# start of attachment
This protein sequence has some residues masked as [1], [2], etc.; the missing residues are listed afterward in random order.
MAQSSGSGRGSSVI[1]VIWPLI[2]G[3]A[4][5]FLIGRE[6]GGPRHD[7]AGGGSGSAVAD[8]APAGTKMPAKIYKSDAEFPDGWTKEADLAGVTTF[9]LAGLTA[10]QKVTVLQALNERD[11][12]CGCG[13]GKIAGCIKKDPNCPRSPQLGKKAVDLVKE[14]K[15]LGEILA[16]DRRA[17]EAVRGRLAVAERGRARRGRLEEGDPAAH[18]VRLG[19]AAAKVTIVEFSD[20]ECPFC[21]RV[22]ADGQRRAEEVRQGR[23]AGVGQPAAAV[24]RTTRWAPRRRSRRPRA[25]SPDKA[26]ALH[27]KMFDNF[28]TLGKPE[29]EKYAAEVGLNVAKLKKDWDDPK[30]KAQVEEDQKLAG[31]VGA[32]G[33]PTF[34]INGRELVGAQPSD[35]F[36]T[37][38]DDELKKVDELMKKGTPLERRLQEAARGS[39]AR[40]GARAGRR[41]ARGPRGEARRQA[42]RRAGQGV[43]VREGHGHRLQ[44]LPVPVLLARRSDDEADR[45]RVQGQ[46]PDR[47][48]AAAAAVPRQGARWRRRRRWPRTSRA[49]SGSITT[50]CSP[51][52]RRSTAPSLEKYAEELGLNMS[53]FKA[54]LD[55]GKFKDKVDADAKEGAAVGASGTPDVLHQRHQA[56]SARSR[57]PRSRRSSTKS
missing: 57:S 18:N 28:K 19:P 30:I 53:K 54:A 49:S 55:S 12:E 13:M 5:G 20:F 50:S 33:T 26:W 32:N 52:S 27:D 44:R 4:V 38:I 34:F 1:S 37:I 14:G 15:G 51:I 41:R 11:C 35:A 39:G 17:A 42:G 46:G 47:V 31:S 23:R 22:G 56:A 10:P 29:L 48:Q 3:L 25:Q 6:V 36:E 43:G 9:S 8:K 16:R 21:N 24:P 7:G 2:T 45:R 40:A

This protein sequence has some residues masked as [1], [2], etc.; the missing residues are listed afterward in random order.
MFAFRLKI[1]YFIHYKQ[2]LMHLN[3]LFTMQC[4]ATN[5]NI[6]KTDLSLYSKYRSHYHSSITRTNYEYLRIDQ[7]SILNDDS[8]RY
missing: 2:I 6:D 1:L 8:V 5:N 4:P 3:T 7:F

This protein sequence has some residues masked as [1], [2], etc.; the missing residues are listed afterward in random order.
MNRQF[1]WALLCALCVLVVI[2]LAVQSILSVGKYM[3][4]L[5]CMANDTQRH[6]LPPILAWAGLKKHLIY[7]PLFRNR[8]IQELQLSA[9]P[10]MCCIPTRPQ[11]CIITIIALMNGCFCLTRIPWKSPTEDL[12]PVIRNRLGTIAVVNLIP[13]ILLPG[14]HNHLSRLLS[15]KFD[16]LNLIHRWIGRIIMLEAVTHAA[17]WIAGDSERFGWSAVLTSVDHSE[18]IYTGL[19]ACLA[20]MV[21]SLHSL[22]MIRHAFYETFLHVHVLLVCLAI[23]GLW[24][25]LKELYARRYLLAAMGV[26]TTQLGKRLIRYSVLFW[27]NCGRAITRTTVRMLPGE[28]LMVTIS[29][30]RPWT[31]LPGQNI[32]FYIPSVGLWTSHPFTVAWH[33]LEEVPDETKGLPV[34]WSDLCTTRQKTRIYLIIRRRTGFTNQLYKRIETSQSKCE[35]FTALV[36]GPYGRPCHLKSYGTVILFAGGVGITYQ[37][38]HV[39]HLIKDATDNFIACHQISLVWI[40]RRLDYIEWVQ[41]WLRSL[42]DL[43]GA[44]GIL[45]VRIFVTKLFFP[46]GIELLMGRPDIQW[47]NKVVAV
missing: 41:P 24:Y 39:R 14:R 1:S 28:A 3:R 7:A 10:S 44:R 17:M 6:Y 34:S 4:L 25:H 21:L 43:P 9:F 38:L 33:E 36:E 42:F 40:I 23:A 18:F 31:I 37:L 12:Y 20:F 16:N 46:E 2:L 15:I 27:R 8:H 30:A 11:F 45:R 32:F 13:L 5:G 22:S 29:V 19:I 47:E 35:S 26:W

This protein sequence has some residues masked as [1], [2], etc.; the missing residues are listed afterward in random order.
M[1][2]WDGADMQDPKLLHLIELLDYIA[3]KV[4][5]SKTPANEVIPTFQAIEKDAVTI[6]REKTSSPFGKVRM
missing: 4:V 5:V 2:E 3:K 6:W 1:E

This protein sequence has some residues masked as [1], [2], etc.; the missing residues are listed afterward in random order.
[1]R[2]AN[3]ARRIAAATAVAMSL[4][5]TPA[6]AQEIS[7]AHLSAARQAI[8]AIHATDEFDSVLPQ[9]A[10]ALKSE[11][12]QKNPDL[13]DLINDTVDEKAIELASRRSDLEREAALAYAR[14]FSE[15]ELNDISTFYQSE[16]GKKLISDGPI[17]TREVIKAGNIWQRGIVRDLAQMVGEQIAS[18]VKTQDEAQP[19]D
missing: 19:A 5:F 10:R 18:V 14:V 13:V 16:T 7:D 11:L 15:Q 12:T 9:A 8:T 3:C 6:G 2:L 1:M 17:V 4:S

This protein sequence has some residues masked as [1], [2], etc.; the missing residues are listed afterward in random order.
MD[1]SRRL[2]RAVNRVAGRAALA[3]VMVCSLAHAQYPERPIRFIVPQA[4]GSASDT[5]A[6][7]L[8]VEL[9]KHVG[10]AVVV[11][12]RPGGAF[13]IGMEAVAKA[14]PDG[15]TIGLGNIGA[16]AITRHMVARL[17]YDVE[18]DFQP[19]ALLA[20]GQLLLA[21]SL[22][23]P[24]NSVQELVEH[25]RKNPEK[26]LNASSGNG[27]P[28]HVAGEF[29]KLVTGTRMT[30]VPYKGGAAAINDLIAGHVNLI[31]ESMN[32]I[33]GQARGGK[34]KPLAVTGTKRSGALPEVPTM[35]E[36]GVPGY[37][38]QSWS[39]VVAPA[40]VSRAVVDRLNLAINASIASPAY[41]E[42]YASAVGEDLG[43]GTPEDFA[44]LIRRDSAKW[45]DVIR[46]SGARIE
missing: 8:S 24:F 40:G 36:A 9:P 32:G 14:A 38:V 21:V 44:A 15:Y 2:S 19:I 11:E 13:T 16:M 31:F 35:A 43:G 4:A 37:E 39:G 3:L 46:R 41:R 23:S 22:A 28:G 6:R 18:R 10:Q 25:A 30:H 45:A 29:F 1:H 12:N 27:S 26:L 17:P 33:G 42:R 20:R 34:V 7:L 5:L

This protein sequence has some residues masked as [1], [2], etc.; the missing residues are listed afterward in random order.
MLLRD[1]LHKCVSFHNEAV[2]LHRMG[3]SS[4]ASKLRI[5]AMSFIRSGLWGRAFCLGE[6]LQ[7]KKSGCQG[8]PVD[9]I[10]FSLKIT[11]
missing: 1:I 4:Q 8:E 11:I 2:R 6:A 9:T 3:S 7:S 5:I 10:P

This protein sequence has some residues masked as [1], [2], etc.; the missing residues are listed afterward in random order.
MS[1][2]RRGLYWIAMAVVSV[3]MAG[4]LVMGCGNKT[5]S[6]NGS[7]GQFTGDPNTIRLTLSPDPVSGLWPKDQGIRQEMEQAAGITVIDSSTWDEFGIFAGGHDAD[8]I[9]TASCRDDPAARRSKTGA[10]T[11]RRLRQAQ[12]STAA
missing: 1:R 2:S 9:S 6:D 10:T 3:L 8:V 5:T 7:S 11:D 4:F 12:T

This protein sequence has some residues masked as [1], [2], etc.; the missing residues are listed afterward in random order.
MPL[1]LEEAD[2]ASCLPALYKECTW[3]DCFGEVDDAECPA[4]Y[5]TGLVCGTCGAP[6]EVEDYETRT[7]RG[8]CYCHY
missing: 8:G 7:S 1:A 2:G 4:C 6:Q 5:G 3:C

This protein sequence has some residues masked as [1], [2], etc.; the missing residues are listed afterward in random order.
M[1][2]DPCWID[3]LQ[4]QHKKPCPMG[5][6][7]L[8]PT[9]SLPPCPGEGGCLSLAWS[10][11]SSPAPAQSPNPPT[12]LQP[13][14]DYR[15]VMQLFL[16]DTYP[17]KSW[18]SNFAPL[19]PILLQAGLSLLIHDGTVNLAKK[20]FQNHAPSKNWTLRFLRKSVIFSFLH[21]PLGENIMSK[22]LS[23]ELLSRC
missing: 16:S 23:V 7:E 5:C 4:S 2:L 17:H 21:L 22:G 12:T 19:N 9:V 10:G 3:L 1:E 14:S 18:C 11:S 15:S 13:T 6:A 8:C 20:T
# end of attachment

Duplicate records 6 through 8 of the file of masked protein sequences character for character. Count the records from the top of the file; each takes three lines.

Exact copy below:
This protein sequence has some residues masked as [1], [2], etc.; the missing residues are listed afterward in random order.
MD[1]SRRL[2]RAVNRVAGRAALA[3]VMVCSLAHAQYPERPIRFIVPQA[4]GSASDT[5]A[6][7]L[8]VEL[9]KHVG[10]AVVV[11][12]RPGGAF[13]IGMEAVAKA[14]PDG[15]TIGLGNIGA[16]AITRHMVARL[17]YDVE[18]DFQP[19]ALLA[20]GQLLLA[21]SL[22][23]P[24]NSVQELVEH[25]RKNPEK[26]LNASSGNG[27]P[28]HVAGEF[29]KLVTGTRMT[30]VPYKGGAAAINDLIAGHVNLI[31]ESMN[32]I[33]GQARGGK[34]KPLAVTGTKRSGALPEVPTM[35]E[36]GVPGY[37][38]QSWS[39]VVAPA[40]VSRAVVDRLNLAINASIASPAY[41]E[42]YASAVGEDLG[43]GTPEDFA[44]LIRRDSAKW[45]DVIR[46]SGARIE
missing: 8:S 24:F 40:G 36:A 9:P 32:G 14:A 38:V 21:V 44:A 15:Y 2:S 19:I 11:E 13:T 16:M 31:F 35:A 43:G 4:A 37:E 39:G 3:L 46:R 41:R 23:S 22:A 28:G 6:R 18:R 10:Q 25:A 30:H 45:A 29:F 1:H 12:N 27:S 26:L 17:P 33:G 42:R 20:R 34:V 7:L 5:L

This protein sequence has some residues masked as [1], [2], etc.; the missing residues are listed afterward in random order.
MLLRD[1]LHKCVSFHNEAV[2]LHRMG[3]SS[4]ASKLRI[5]AMSFIRSGLWGRAFCLGE[6]LQ[7]KKSGCQG[8]PVD[9]I[10]FSLKIT[11]
missing: 1:I 4:Q 8:E 11:I 2:R 6:A 9:T 3:S 7:S 5:I 10:P

This protein sequence has some residues masked as [1], [2], etc.; the missing residues are listed afterward in random order.
MS[1][2]RRGLYWIAMAVVSV[3]MAG[4]LVMGCGNKT[5]S[6]NGS[7]GQFTGDPNTIRLTLSPDPVSGLWPKDQGIRQEMEQAAGITVIDSSTWDEFGIFAGGHDAD[8]I[9]TASCRDDPAARRSKTGA[10]T[11]RRLRQAQ[12]STAA
missing: 1:R 2:S 9:S 6:D 10:T 3:L 8:V 5:T 7:S 11:D 4:F 12:T